Nonprofit news roundup for Nov. 25, 2008

Corporate donations to charity dwindle

As falling stock markets and a withering economy take their toll on American businesses, corporate donations to charity are beginning to dry up, The Wall Street Journal reported Nov. 25 (see donations story). Large corporate players may have to cut back on giving because “you can’t give what you haven’t got,” says former AIG CEO Maurice “Hank” Greenberg, whose family foundation’s asset have fallen to $4 million as of October from almost $48 million in February.

Charity leaders convicted of financing terrorism

Five leaders of a U.S.-based Muslim charity were convicted in federal court of financing terrorists affiliated with Hamas, a Palestinian militant organization, The New York Times reported Nov. 24 (see terrorism story). Holy Land Foundation for Relief and Development, based in Richardson, Texas, was found guilty of 108 counts that include support of terrorism, money laundering and fraud; the charity says it was delivering legitimate humanitarian aid.

Gates Foundation to trim grantmaking by 10 percent

In response to the ailing economy, The Bill & Melinda Gates Foundation says it will cut its grantmaking by 10 percent next year, The Wall Street Journal reported Nov. 24 (see Gates story). The funder also is working to reduce its expenses.

Colleges lean on conservative investment strategies

As the capital markets continue to pummel the endowments of colleges and universities, most college investment officers are trying to stay calm and stick to conservative investment strategies, Minnesota Public Radio reported Nov. 24 (see colleges story). Having weathered the recession of 2001, many investment managers in recent years have rebalanced their portfolios to include less public stock, a move aimed at reducing overall risk.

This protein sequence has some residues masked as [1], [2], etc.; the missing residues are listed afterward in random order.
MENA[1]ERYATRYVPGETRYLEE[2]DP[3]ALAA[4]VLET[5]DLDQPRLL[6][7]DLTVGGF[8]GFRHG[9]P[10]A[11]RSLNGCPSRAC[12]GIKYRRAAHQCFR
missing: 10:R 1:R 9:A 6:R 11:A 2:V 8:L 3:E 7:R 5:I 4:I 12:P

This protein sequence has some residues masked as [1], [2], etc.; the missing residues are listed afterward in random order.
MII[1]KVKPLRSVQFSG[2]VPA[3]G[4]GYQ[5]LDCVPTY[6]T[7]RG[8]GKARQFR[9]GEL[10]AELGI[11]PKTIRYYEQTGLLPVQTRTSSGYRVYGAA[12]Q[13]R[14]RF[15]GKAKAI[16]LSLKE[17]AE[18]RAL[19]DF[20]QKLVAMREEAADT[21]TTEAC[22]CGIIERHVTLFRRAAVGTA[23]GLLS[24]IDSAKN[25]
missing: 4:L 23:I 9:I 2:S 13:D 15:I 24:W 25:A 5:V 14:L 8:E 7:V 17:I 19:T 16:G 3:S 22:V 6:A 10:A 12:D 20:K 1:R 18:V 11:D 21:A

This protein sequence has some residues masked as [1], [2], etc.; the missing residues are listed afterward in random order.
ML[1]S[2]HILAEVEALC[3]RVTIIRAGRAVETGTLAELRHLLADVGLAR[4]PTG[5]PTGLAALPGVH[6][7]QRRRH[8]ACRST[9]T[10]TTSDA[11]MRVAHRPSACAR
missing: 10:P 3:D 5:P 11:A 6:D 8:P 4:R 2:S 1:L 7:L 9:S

New York City nonprofits gain heft as employers

As corporations in the New York City area shed jobs by the thousands, local nonprofit hospitals and universities are holding employment numbers steady, thereby increasing their importance as employers in the city, The New York Times reported Nov. 24 (see hospitals story). If the trend continues, city budget officials could be scrambling to make up for the lost tax revenue caused by fewer for-profit companies and larger nonprofits, which do not generate corporate or property taxes.

In Brief:

* Melvin Levine, pediatrician and founder of All Kinds of Minds, an institute based in Chapel Hill, N.C., that works with children with learning disabilities, has resigned in the wake of allegations he molested young boys during examinations, The New York Times reported Nov. 24. Levine, who is under investigation by the state medical board, has denied ever touching a patient inappropriately.

* Falling capital markets have dragged down the endowment of the University of Rochester in New York by 25 percent, or about $425 million, since June 30, the Democrat and Chronicle reported Nov. 24.

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